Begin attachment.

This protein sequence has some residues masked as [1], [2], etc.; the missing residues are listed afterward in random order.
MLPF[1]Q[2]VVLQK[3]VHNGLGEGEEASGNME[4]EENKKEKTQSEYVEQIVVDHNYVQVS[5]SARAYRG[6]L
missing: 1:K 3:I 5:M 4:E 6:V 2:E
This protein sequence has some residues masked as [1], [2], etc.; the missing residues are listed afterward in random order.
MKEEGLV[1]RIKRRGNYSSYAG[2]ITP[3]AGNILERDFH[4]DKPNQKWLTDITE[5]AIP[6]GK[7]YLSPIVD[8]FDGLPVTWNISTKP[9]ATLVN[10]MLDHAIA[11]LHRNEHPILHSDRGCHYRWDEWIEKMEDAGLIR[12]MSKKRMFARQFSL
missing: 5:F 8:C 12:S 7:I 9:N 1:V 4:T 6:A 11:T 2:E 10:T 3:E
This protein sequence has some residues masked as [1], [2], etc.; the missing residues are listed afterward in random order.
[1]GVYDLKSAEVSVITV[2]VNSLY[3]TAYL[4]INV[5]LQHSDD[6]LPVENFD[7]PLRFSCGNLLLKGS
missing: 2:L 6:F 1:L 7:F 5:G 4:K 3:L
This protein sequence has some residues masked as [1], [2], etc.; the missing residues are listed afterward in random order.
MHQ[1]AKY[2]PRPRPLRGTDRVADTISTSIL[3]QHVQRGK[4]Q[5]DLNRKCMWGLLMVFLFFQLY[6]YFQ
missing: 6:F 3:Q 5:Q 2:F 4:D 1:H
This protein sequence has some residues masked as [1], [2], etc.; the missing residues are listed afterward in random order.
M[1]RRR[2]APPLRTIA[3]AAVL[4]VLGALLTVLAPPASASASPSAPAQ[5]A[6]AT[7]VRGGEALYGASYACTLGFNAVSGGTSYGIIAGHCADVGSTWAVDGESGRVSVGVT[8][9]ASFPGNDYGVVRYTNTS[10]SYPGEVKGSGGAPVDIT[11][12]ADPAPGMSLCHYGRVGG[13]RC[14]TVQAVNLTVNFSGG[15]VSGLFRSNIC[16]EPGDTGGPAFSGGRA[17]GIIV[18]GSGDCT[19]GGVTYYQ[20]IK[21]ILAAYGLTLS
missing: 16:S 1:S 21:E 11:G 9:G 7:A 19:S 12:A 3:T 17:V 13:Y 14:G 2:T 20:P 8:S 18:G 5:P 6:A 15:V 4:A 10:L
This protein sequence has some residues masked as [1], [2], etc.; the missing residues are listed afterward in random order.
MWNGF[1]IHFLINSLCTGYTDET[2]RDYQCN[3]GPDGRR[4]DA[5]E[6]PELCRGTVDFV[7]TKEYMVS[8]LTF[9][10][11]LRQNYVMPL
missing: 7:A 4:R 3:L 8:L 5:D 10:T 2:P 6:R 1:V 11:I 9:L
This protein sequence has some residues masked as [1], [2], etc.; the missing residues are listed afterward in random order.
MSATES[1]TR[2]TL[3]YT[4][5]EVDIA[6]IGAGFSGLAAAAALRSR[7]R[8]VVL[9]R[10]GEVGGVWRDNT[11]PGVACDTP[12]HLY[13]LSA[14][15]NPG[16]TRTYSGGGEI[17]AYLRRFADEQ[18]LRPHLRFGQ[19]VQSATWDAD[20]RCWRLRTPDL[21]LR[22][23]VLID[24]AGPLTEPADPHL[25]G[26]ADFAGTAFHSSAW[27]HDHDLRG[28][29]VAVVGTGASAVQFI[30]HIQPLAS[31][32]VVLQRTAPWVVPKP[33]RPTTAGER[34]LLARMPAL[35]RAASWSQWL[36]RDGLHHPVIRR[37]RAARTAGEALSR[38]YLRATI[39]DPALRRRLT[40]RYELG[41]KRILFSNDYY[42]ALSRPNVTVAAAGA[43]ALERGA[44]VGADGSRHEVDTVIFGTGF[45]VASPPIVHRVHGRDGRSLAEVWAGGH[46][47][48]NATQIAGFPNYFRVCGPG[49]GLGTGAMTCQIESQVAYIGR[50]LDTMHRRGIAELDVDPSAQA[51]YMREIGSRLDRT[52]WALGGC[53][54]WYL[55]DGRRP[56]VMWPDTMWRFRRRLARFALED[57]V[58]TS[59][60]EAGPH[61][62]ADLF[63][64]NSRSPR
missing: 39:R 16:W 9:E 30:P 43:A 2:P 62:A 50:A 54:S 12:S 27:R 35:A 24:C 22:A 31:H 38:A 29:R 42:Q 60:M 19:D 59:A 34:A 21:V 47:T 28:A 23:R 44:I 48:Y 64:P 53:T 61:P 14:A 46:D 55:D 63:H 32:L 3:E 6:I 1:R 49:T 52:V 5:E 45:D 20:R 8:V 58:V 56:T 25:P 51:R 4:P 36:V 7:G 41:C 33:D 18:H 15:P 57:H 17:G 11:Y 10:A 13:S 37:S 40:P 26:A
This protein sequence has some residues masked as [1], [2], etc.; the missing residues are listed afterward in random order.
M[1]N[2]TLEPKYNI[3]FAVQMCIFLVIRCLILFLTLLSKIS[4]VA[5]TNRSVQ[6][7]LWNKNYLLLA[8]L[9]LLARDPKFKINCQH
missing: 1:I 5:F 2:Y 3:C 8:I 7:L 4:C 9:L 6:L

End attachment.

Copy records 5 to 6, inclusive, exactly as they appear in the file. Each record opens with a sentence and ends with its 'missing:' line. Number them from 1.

This protein sequence has some residues masked as [1], [2], etc.; the missing residues are listed afterward in random order.
M[1]RRR[2]APPLRTIA[3]AAVL[4]VLGALLTVLAPPASASASPSAPAQ[5]A[6]AT[7]VRGGEALYGASYACTLGFNAVSGGTSYGIIAGHCADVGSTWAVDGESGRVSVGVT[8][9]ASFPGNDYGVVRYTNTS[10]SYPGEVKGSGGAPVDIT[11][12]ADPAPGMSLCHYGRVGG[13]RC[14]TVQAVNLTVNFSGG[15]VSGLFRSNIC[16]EPGDTGGPAFSGGRA[17]GIIV[18]GSGDCT[19]GGVTYYQ[20]IK[21]ILAAYGLTLS
missing: 16:S 1:S 21:E 11:G 9:G 7:A 19:S 12:A 3:T 17:V 13:Y 14:G 2:T 20:P 8:S 18:G 5:P 6:A 15:V 4:A 10:L
This protein sequence has some residues masked as [1], [2], etc.; the missing residues are listed afterward in random order.
MWNGF[1]IHFLINSLCTGYTDET[2]RDYQCN[3]GPDGRR[4]DA[5]E[6]PELCRGTVDFV[7]TKEYMVS[8]LTF[9][10][11]LRQNYVMPL
missing: 7:A 4:R 3:L 8:L 5:D 10:T 2:P 6:R 1:V 11:I 9:L